Discussion:
gensym returns non-fresh symbols and sometimes integers
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Kris Katterjohn
2017-07-23 01:49:46 UTC
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Hey everyone,

gensym uses GENSYM to create a symbol, but this symbol passes through
DOLLARIFY before being returned. This means that gensym can return an
integer instead of a symbol:

(%i1) gensym ("");
(%o1) 117

(%i2) integerp (%);
(%o2) true

And similarly for gensym("1"), etc.

Also due to DOLLARIFY, when gensym would return a symbol, this symbol
would be interned in the maxima package. So there could be, say, facts
known about Maxima gensyms before they're returned by gensym. This
violates the fact that these symbols should be fresh:

(%i3) assume (g119 > 0)$

(%i4) is (gensym () > 0);
(%o4) unknown

(%i5) is (gensym () > 0);
(%o5) true

(%i6) is (gensym () > 0);
(%o6) unknown

I would not expect anything to be known about a (supposedly) brand-new
gensym. Same goes for them already having values, etc.

Another issue (again since the symbol is interned) is that calling
gensym multiple times with the same integer argument just returns the
same symbol each time:

(%i7) :lisp (eq ($gensym 1) ($gensym 1))
T

Ugh.

I've attached a patch which aims to correct this. With it, gensym will
return a fresh, *uninterned* symbol (but one whose name still begins
with "$"). So these will be honest lisp gensyms.

The test suite runs fine with this.

However, with this change Maxima will be returning something that looks
"normal" but is something that a user cannot type in to access. Maxima
can return expressions that contain gensyms, and right now when using
Maxima interactively you can just type in the name of these gensyms and
things work as you might expect based solely on how it looks:

(%i7) desolve ('diff (f (t), t) = g (t), f (t));
(%o7) f(t) = 'ilt(('laplace(g(t),t,g121)+f(0))/g121,g121,t)

(%i8) subst (x, g121, %);
(%o8) f(t) = 'ilt(('laplace(g(t),t,x)+f(0))/x,x,t)

With this change the gensyms will look like ordinary symbols (i.e.,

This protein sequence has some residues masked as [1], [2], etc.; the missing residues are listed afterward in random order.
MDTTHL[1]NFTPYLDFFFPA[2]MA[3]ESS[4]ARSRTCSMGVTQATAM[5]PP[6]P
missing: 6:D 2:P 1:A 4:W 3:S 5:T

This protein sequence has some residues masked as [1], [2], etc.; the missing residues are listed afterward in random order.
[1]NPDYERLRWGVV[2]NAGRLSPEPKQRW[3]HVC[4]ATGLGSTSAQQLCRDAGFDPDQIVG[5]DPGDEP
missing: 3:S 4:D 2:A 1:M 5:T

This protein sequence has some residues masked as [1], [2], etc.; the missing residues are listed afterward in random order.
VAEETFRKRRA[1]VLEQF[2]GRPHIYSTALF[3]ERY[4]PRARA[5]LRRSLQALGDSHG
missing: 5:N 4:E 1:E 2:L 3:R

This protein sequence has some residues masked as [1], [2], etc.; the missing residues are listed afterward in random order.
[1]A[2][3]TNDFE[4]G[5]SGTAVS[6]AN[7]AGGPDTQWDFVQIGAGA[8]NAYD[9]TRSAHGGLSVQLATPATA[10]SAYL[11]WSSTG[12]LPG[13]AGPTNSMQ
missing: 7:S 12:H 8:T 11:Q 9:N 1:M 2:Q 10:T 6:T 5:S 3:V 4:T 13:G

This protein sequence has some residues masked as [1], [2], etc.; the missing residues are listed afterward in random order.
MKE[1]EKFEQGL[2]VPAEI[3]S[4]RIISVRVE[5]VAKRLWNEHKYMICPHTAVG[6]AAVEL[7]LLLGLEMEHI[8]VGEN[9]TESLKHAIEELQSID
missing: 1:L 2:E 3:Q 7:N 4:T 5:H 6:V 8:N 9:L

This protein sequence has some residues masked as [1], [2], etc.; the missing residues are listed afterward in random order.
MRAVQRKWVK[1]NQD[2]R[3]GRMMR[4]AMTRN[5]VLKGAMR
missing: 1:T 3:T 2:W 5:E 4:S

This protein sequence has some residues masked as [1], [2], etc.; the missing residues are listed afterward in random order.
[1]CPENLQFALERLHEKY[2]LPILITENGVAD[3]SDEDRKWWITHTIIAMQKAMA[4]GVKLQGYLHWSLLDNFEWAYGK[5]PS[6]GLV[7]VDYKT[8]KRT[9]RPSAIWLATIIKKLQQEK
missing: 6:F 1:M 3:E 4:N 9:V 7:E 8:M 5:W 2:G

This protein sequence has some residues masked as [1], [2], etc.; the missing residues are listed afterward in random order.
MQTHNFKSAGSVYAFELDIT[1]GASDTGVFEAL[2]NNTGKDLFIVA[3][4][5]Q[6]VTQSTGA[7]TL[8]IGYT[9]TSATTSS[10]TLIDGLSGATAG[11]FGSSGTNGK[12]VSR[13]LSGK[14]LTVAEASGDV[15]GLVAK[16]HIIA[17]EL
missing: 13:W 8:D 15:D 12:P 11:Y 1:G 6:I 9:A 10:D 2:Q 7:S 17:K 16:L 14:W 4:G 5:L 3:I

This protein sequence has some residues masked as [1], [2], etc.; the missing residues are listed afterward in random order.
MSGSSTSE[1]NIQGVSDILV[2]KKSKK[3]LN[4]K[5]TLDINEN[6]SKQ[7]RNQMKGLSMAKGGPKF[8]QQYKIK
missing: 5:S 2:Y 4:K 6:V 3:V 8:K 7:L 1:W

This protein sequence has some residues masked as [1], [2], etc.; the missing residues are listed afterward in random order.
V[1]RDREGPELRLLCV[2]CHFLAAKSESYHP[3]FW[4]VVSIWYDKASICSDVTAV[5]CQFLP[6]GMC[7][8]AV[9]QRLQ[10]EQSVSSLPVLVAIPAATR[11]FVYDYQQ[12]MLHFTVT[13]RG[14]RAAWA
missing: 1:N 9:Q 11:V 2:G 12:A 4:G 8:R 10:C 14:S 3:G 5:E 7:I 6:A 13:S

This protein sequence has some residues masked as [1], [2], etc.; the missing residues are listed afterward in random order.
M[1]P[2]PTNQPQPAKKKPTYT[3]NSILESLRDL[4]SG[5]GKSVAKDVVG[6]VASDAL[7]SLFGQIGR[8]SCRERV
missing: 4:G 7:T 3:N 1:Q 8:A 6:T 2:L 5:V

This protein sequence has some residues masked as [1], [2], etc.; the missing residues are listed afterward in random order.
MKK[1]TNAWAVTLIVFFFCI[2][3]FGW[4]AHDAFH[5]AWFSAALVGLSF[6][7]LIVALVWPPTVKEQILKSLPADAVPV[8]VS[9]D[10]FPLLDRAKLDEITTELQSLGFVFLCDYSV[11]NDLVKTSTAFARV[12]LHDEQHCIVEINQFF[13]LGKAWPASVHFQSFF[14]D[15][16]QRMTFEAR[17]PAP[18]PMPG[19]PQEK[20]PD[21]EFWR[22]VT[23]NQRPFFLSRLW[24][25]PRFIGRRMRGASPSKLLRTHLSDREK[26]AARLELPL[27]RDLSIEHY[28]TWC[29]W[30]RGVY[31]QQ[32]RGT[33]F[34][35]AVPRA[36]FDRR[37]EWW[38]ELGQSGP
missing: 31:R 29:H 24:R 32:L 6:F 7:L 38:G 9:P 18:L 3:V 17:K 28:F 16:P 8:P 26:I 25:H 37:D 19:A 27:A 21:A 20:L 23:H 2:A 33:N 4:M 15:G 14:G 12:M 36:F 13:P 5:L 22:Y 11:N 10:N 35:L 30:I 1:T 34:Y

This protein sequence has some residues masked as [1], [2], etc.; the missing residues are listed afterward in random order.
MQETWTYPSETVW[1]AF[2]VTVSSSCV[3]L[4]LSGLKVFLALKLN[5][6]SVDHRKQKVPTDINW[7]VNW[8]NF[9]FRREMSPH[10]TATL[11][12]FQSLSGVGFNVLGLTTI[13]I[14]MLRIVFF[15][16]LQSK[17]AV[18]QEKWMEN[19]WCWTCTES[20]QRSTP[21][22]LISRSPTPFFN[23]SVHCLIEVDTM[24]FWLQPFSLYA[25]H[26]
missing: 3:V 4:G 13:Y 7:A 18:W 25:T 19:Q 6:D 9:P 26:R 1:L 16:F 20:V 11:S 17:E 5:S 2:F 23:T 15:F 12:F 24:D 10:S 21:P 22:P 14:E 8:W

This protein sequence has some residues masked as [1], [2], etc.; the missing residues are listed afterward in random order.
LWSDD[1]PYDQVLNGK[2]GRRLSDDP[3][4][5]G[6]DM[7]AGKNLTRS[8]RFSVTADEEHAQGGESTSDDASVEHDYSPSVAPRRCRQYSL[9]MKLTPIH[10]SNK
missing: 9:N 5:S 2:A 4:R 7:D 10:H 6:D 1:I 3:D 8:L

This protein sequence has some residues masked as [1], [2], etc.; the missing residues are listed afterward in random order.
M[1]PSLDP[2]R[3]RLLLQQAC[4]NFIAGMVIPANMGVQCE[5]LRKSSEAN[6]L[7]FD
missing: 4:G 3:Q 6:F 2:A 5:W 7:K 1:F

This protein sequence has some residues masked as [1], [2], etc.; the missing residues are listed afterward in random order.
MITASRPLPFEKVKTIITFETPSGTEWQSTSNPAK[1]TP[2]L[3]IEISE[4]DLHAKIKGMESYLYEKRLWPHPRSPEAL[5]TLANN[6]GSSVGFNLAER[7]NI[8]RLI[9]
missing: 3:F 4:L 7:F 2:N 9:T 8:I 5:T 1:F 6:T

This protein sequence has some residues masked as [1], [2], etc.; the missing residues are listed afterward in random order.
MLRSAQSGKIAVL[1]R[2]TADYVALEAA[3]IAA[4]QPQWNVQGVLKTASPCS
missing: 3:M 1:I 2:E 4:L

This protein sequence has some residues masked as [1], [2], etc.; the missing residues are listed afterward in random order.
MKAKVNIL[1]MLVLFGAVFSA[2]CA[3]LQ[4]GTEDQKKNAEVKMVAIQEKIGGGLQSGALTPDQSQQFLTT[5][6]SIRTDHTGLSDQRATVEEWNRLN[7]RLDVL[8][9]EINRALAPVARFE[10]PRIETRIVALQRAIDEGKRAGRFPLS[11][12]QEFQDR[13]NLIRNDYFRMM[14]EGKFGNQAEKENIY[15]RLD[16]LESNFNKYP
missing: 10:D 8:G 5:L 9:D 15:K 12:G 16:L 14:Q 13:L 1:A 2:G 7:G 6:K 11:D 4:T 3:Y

there is nothing distinguishing about the way they look other than
they're of the form g<integer> by default), but you will not be able to
just type in their names (of course you can pick them out of expressions
with part or something though).

Interning doesn't fix all issues of confusion. Assuming the behavior
illustrated in %o1 gets fixed, gensym can still return a symbol that
prints the same as a number, although it doesn't do this by default.

The current behavior of gensym is bogus, but perhaps using uninterned
symbols is going too far since Maxima functions can return expressions
containing them?

Does using uninterned symbols break or prevent anything else?

Maybe the returning-an-integer behavior should be fixed, but gensym
should still return an interned symbol? This is certainly not perfect
since the symbol will still not be fresh and those aforementioned issues
will still remain.

Thoughts?

Cheers,
Kris Katterjohn
Robert Dodier
2017-07-23 18:49:36 UTC
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Post by Kris Katterjohn
gensym uses GENSYM to create a symbol, but this symbol passes through
DOLLARIFY before being returned. This means that gensym can return an
Well, maybe it's enough to paste on the dollar sign before calling
GENSYM.

In that case it's still possible to get something that is a symbol but
looks like a number when it's displayed, something internally like
$1234. I don't see a reason to disallow that -- you get what you asked
for. It's already possible to create such symbols via \1234.

About interned vs uninterned symbols, since the distinction doesn't
exist in Maxima, my advice is to return only interned symbols, as gensym
does now.

best,

Robert Dodier
Kris Katterjohn
2017-07-23 20:35:14 UTC
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Post by Robert Dodier
Post by Kris Katterjohn
gensym uses GENSYM to create a symbol, but this symbol passes through
DOLLARIFY before being returned. This means that gensym can return an
Well, maybe it's enough to paste on the dollar sign before calling
GENSYM.
OK. That's what my patch does and it seems to work fine.
Post by Robert Dodier
In that case it's still possible to get something that is a symbol but
looks like a number when it's displayed, something internally like
$1234. I don't see a reason to disallow that -- you get what you asked
for. It's already possible to create such symbols via \1234.
Yeah, I have no problem with this being allowed.

I mentioned it toward the end of my (admittedly long) post to say that
allowing symbols that print the same as numbers and allowing uninterned
symbols can both cause the same sort of confusion (where they may look
like one thing, but they're really something else). It's just that you
can type in the name to get the former but not the latter.
Post by Robert Dodier
About interned vs uninterned symbols, since the distinction doesn't
exist in Maxima, my advice is to return only interned symbols, as gensym
does now.
Yeah, that may be the "safer" option, but unfortunately those issues
caused by the interning really seem to limit the usefulness of gensym.

With interning, gensym can make no claims or promises about the symbol
it returns. It just returns some symbol that may or may not have been
used before. I think the name "gensym" and the documentation for it are
misleading.

Thanks for your comments.

Cheers,
Kris Katterjohn

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